Every year I’m astonished at how many people happily participate in Comic Relief.
Just a few short years ago a huge scandal broke out surrounding the recipients of the millions raised, which included arms and tobacco shares as well as poor investments that wasted a good proportion of the charitable donations. So why has this not been brought up since 2013? Why, when I say I don’t wish to participate in cake sales and sponsorships because I don’t know where my money is going, am I met with derision and accusations of party poopering*?
I appreciate that the majority of Comic Relief participants aren’t doing it solely for charitable reasons – they’re doing it for that feeling of inclusion that I don’t understand because I’m a miserable, antisocial git, but there are more trustworthy charities and better excuses for consuming baked goods. Why do we continue to ignore the facts for the joy of wearing red and an evening of terrible, nauseatingly manipulative television?
Comic Relief is not the only scandal we have conveniently forgotten about in recent history. Here are some examples of truths that have buried in the depths of society’s subconscious:
Matthew Broderick killed someone – and got away with it
In Northern Ireland in 1987, Matthew Broderick was driving in the wrong lane when he had a head-on collision with another car. He instantly killed twenty-eight-year-old Anna Gallagher and her mother, Margaret Doherty, sixty-three. Broderick claimed he had no recollection of the crash. Initially he was charged with causing death by dangerous driving (which would have meant up to five years in prison) but was convicted of careless driving and fined just $175.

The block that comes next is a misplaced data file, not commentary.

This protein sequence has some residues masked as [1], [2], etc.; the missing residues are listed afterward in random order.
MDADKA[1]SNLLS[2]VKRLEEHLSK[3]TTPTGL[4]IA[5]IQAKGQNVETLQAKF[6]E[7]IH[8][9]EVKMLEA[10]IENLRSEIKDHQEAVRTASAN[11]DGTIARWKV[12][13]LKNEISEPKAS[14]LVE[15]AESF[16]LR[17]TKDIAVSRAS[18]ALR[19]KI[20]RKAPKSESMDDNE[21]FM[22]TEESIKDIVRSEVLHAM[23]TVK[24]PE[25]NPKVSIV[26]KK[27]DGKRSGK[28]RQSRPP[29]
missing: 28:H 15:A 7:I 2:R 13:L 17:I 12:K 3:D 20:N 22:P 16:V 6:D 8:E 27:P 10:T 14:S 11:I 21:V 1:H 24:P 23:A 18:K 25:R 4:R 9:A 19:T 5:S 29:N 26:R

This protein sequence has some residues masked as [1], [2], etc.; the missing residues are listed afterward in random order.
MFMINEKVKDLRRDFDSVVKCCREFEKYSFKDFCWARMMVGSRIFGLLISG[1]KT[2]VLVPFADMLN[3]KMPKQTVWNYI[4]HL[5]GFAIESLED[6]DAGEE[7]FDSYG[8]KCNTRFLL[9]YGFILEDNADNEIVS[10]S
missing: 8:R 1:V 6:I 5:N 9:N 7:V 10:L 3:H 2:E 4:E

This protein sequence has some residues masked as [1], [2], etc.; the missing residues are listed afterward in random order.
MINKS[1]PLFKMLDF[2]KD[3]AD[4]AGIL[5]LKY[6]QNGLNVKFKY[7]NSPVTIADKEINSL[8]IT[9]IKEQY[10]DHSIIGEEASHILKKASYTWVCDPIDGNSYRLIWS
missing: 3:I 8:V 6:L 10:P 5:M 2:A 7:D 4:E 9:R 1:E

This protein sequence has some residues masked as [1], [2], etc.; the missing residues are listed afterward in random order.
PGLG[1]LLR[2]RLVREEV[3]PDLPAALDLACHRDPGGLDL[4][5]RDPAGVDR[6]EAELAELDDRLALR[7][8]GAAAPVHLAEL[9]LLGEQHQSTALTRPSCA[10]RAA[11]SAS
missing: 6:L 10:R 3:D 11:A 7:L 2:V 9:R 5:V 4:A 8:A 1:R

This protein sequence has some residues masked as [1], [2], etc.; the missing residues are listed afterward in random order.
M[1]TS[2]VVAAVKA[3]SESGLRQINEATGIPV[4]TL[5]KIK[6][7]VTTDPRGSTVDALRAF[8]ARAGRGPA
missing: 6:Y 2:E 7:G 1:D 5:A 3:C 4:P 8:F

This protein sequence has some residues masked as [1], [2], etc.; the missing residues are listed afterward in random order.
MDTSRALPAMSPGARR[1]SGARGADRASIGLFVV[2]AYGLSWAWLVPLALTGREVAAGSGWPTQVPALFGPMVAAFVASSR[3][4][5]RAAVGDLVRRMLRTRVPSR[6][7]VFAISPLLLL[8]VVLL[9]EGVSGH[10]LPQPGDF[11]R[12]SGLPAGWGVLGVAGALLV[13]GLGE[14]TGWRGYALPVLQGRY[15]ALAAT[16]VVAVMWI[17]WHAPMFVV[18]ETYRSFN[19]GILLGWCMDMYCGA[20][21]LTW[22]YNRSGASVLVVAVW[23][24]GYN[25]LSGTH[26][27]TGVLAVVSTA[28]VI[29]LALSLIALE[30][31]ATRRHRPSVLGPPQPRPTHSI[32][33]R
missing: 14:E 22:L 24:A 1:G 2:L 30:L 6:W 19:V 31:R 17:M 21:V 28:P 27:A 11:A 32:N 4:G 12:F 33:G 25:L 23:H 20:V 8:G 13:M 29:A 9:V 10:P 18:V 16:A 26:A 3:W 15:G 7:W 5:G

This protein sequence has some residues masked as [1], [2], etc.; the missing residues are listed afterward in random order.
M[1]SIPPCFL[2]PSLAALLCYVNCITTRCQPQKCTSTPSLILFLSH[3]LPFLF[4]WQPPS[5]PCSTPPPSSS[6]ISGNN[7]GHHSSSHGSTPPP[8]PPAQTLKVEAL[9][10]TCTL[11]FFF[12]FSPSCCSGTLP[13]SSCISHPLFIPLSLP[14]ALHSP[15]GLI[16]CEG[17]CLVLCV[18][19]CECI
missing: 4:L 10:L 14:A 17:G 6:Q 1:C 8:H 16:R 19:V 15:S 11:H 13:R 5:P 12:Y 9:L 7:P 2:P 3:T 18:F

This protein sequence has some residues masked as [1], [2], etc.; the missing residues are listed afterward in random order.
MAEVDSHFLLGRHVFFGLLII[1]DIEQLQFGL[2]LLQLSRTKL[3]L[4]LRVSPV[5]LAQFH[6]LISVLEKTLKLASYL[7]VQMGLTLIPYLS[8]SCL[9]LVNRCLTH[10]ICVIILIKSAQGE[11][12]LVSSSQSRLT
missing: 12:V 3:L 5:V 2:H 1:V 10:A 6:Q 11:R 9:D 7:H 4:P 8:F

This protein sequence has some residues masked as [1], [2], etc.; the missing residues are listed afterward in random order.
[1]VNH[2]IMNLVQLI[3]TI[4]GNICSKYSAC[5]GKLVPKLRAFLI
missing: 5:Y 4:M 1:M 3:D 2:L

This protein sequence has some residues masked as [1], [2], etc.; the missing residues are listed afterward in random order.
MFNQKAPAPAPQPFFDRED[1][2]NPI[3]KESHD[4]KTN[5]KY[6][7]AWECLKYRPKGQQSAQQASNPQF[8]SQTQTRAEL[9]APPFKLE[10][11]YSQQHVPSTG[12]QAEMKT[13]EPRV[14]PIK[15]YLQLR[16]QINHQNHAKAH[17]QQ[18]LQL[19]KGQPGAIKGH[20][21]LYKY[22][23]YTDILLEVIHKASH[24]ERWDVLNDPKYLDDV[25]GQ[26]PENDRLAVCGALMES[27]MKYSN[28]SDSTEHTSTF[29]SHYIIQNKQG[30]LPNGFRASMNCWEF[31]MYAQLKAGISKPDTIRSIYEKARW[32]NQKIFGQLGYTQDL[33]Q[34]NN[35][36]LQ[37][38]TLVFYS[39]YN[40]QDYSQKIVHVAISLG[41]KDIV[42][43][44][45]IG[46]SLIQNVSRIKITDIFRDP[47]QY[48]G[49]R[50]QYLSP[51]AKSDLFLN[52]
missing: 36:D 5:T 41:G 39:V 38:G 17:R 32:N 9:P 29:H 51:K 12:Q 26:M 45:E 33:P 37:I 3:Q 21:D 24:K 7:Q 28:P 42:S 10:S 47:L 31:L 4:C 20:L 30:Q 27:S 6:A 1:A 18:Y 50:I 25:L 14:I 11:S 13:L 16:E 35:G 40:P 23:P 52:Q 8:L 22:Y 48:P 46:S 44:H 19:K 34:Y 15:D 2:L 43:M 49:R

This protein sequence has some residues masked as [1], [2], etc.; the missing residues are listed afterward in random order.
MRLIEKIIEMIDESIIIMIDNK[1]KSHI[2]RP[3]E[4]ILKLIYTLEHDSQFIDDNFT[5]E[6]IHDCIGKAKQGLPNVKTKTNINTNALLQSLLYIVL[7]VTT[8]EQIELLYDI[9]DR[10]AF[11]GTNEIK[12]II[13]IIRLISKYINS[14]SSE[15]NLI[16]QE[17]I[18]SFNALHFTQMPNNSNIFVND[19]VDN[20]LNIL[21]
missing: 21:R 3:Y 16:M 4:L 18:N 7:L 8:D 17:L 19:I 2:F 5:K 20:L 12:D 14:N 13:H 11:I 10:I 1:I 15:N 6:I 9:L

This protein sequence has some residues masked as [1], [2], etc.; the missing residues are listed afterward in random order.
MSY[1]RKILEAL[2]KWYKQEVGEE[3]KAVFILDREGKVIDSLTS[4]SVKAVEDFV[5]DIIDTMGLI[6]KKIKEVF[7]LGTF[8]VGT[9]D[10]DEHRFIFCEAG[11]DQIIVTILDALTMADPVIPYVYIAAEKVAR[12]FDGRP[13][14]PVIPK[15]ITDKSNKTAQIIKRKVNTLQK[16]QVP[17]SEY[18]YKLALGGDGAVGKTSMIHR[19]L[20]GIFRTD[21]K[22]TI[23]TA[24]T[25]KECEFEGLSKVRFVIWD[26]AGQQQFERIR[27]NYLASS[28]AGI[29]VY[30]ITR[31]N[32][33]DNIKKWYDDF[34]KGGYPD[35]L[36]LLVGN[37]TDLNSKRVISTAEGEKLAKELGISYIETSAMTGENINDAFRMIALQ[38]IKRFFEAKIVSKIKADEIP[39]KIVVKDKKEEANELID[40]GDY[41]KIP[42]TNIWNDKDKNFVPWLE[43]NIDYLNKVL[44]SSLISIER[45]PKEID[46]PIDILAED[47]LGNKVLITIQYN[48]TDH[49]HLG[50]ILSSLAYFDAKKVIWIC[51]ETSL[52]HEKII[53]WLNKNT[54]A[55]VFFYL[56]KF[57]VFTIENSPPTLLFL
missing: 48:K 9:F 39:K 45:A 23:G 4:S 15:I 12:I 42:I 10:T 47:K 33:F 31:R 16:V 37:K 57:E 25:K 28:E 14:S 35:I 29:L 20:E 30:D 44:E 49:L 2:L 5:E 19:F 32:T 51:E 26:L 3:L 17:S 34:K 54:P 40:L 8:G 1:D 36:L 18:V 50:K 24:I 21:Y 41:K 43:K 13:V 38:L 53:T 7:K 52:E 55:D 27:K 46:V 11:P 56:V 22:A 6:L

MP expenses scandal
In 2009 there was an influx of evidence that showed the widespread misuse of allowances and expenses permitted to MPs. There were resignations, sackings, de-selections and retirement announcements amidst copious public apologies and repayments. There were even prosecutions and prison sentences, but do we still keep a close eye on the money used by the government? As Theresa May recently refused to publish her tax returns, I believe the answer is no.
Jack Monroe was recently awarded compensation after suing Katie Hopkins for libel, but she is not so innocent herself when it comes to tweeting defamatory and inappropriate content. In 2009 David Cameron’s six-year-old son died, and in 2014 she tweeted:
Because he uses stories about his dead son as misty-eyed rhetoric to legitimise selling our NHS to his friends: #CameronMustGo
Now I’m no fan of the Conservative party or David Cameron, but this is a disgusting and cold-hearted tweet that should have been treated just as seriously as Hopkin’s pathetic online abuse. Monroe is no stranger to barraging others with hatred online so why should she be seen as the innocent party?
- New five pound notes – do you remember finding out that they’re made of animal products and despite the backlash are still being made?
- David Cameron – did you know he ‘allegedly’ did something unspeakable with a pig?
- Casey Affleck – did you know he was sued for sexually harassing women yet was awarded an Oscar?
*I am so happy to have written ‘poopering’ in a blog post that I felt the need to mention it as a side note.